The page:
I am not the wilderness explorer and survivalist that I wish I was, instead I visit extremely distant locations by carefully planning my trips there, keeping those adventures on a pretty safe and comfortable level.
Places deemed too far for most travelers are the places deeply appealing to me, I like to go to where I have the least idea about what to expect. I’ve lived my entire life on the West Coast of the United States, in cities where it doesn’t even snow. Winter landscapes are therefore quite romantic to me; frozen lakes, bare trees. Russia is already a country too culturally and geographically distant in the mind of most Americans, so the dead of winter in the middle of Siberia sounds to me like a dream destination. This region is where the world's deepest, most voluminous lake, Lake Baikal is located. In winter Lake Baikal freezes entirely over, making it quite the sight to see.
My friend Alex and I had originally planned to take a variation of the Trans-Siberian railway journey from Beijing, through Mongolia and onwards to Ulan-Ude and Irkutsk in Siberia. We changed our plans when we learned of the extremely poor air quality in winter in Beijing and Mongolia’s capital city. These cities burn coal to keep their buildings warm in winter, and as a result there is a thick cloud of pollution that hangs in the air all winter long. Rather than risk a respiratory infection, we decided to fly to Irkutsk directly, and along the way got to spend a 24-hour layover in Vladivostok on Russia’s pacific coast (I love it when long layovers give me just enough time to explore another place I’d wanted to visit anyway).
I had no idea what Siberia's largest city would be like. I imagined old Russian women in fur coats and smoke rising from chimneys of old wooden houses, a scene from another century. It turns out that Irkutsk is an actual city with a population of half a million people, and it is sometimes called “The Paris of Siberia”. Siberia only has a few cities, so maybe it doesn’t take much to earn the title as the region’s “Paris”, but Irkutsk was certainly a combination of charming, historic, and surprisingly modern and metropolitan too.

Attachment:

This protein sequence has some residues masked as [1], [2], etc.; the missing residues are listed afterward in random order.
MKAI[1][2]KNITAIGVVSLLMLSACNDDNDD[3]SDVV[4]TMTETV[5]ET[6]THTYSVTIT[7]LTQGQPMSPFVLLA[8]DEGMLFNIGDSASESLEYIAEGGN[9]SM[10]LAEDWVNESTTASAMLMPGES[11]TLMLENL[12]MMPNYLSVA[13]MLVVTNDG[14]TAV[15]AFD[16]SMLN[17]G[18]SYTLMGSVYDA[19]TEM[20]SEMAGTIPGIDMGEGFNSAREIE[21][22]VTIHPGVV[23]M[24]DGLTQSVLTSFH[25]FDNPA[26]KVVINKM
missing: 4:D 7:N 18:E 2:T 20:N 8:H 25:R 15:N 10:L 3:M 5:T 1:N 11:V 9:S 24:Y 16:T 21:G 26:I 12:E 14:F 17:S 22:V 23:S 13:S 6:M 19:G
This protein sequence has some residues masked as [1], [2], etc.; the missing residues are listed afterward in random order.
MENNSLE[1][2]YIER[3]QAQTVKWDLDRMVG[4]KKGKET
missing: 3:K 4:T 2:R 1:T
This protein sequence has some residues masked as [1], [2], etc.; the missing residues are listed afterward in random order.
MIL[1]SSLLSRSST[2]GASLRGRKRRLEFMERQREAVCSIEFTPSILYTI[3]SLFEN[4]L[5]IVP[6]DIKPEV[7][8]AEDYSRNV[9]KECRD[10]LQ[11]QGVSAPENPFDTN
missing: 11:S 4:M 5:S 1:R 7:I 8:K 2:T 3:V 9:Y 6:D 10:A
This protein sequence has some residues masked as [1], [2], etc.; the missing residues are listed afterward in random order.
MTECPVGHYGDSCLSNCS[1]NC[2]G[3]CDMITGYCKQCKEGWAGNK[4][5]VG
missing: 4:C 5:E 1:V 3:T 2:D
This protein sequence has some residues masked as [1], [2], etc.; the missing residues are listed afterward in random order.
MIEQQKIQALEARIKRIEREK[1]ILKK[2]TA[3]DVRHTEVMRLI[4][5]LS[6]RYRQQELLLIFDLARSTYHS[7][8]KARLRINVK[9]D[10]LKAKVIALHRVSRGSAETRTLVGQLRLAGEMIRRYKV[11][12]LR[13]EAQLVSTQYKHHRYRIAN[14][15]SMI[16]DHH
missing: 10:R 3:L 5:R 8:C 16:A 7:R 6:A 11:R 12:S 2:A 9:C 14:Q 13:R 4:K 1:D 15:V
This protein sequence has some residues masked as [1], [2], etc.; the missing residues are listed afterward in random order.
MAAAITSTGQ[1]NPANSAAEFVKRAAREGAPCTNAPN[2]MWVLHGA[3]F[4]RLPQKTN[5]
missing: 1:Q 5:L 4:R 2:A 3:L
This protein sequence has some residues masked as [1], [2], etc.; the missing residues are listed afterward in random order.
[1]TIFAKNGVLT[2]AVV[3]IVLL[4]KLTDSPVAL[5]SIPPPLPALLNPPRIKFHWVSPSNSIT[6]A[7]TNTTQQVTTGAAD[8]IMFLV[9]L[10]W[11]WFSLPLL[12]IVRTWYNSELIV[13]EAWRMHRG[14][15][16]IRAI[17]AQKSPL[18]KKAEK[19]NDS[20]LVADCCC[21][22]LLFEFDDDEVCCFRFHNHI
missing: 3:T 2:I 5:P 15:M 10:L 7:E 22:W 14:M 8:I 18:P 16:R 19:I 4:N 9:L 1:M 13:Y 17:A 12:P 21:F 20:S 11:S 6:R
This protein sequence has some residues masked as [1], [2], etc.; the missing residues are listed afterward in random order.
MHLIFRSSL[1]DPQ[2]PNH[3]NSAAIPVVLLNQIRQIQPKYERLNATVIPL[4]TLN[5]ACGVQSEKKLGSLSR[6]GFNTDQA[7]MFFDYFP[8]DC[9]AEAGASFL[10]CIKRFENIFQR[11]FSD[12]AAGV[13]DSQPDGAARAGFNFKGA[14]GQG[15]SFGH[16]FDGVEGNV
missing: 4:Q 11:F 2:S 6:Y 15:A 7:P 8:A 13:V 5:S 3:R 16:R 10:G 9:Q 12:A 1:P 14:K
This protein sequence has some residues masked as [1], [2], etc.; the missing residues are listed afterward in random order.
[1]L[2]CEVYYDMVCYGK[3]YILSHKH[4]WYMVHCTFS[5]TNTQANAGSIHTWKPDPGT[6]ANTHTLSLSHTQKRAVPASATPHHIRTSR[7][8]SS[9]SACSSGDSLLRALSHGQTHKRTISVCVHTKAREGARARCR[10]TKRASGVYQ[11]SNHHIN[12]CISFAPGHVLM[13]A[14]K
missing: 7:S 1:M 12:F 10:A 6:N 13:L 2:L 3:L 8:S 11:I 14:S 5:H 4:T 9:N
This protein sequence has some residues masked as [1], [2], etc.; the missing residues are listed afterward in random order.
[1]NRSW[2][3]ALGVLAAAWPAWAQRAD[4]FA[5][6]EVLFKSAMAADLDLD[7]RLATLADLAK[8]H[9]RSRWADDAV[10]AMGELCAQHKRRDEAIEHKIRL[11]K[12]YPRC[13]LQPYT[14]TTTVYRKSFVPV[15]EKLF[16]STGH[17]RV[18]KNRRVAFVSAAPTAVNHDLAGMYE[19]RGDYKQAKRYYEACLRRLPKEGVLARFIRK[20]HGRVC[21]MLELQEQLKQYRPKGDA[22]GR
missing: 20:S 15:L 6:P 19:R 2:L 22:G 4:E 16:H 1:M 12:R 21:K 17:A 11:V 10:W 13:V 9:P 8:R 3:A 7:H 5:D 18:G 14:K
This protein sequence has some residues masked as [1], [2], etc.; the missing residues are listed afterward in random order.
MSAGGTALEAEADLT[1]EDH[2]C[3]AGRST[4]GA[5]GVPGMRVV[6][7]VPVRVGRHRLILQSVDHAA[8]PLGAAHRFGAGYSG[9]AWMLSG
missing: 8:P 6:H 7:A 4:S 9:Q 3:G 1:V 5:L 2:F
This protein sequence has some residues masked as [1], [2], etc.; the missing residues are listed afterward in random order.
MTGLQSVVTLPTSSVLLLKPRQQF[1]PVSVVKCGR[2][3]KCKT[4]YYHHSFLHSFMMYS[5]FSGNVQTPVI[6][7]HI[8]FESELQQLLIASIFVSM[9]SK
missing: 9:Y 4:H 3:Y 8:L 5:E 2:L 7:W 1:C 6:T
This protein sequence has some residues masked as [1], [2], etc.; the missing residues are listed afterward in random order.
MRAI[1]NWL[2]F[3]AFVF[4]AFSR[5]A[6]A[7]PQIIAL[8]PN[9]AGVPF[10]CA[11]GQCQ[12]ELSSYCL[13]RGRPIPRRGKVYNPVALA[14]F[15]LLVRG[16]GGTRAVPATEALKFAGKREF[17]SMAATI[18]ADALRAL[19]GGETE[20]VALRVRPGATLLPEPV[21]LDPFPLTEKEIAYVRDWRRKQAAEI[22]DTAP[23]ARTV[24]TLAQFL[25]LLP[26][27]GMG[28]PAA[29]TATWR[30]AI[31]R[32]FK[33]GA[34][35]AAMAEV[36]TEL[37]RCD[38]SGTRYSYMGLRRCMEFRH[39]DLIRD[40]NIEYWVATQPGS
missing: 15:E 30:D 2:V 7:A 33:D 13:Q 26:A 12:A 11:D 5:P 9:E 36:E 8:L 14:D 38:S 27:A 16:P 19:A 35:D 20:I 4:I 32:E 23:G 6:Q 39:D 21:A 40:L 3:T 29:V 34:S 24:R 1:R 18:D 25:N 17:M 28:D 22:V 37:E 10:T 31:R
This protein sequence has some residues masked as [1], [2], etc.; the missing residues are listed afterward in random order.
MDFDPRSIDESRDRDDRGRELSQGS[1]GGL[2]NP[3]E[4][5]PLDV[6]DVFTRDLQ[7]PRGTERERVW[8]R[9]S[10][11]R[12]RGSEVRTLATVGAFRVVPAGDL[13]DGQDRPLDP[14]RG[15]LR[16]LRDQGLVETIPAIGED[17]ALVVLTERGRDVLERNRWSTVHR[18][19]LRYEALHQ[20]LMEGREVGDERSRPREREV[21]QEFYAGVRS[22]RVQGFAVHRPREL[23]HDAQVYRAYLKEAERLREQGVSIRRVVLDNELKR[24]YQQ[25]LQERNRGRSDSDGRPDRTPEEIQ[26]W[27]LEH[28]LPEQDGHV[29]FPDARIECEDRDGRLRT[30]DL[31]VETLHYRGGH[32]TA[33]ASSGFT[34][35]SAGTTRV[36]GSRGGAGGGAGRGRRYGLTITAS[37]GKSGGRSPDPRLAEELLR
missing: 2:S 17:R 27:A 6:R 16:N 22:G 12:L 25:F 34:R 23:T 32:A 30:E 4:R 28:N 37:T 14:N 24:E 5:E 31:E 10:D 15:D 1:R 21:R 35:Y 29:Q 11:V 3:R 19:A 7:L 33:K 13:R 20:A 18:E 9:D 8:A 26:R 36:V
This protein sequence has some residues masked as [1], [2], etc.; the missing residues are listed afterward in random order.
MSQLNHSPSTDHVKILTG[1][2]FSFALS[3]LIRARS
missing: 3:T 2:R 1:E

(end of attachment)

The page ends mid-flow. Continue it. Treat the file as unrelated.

Most of these photos are medium format film, which didn't develop quite as expected after exposure to extreme cold, and many x-ray machines along the trip.
Stepping out on the streets of Irkutsk I was greeting with the coldest temperatures I had ever experienced, which at first was only -5°F . Things would get much colder before they got warmer, and I was both excited and nervous to be in these sub-freezing temperatures… would I get frostbite? Was the burning sensation in my throat and lungs a problem? The women in Siberia were bundled up in fur like it was going out of style, but fur is always in style in Siberia… and the stylish women of Irkutsk paired their fur coats with giant fur hats, bare legs, and stiletto boots. Meanwhile there I was wearing layers and layers of wool and down, several pant layers, Sorel boots, and a face mask to keep my boogers from freezing… not the least bit stylish.
The road to Olkhon Island
From Irkutsk we had an all inclusive adventure booked that would take us many hours away to Olkhon Island on Lake Baikal where we would spend several days exploring the world’s largest frozen lake. The landscapes along the drive were otherworldly, however our driver insisted on putting the pedal to the metal and often had us flying at speeds of 140 km/hr. When I wasn’t watching the speedometer, I was watching the outside temperature, and it had dropped to -20°F. I had never witnessed snow at these temperatures, it behaves like a fine dust, almost like powdered sugar. It was never warm enough for the snow to melt and stick to the roads, and the slight breeze had the snowflakes dancing on the roadway in this mesmerizing way. I felt quite vulnerable in our speeding box of warmth… what if we skid off the road and were left to fend for ourselves out in that cold, in the middle of nowhere in Siberia? We probably wouldn’t last an hour.
I was surprised and relieved when the highway brought us to signs of living civilization; a gas station and a roadside cafe. You wouldn’t think that we were in -20°F, because even in this cold there was a gas station attendant whose job it is to work outside shoveling snow and pumping gas, as if it wasn't a single degree below freezing.
After a warm-up in the cafe and a delicious local meal, we continued racing down the white dusted highway until we arrived at the edge of the lake. We didn’t immediately realize that we had come to the lake, because the crystal clear ice we were expecting to see had been covered with a blanket of snow. The sight was stunning nonetheless, and we took the first opportunity to walk out on the lake where we saw dusted white chunks of ice and boats stuck in the ice for the winter.
We finally arrived to the ferry port to Olkhon Island, but in place of the ferry there was a hovercraft that would take us to the island. Later in the winter when the ice is thicker, it is possible to drive your own car to the island, but in January the ice is not safe enough to drive very far out, so a hovercraft shuttled us across to where a driver was waiting for us on the other end to continue to journey.